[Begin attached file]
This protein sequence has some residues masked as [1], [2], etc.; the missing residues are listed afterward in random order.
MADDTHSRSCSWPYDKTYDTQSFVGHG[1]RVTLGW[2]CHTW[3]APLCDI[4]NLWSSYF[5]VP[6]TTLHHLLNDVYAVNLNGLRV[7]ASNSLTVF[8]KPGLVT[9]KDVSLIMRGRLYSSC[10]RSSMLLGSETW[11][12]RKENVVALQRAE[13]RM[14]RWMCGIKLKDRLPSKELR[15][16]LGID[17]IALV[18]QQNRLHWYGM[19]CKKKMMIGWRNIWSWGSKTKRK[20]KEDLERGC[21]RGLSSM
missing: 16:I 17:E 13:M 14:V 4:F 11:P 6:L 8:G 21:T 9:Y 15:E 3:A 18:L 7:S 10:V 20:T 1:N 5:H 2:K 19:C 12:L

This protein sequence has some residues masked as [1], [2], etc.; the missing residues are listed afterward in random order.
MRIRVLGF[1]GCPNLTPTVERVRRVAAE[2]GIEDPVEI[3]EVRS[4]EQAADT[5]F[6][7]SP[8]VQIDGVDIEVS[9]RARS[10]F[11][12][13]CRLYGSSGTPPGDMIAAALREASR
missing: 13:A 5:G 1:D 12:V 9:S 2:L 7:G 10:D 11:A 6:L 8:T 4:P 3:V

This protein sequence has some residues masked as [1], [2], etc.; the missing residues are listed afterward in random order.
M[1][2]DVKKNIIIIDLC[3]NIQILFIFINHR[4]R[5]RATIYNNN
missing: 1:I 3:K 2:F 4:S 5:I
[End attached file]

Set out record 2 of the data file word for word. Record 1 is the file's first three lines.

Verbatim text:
This protein sequence has some residues masked as [1], [2], etc.; the missing residues are listed afterward in random order.
MRIRVLGF[1]GCPNLTPTVERVRRVAAE[2]GIEDPVEI[3]EVRS[4]EQAADT[5]F[6][7]SP[8]VQIDGVDIEVS[9]RARS[10]F[11][12][13]CRLYGSSGTPPGDMIAAALREASR
missing: 13:A 5:G 1:D 12:V 9:S 2:L 7:G 10:D 11:A 6:L 8:T 4:P 3:V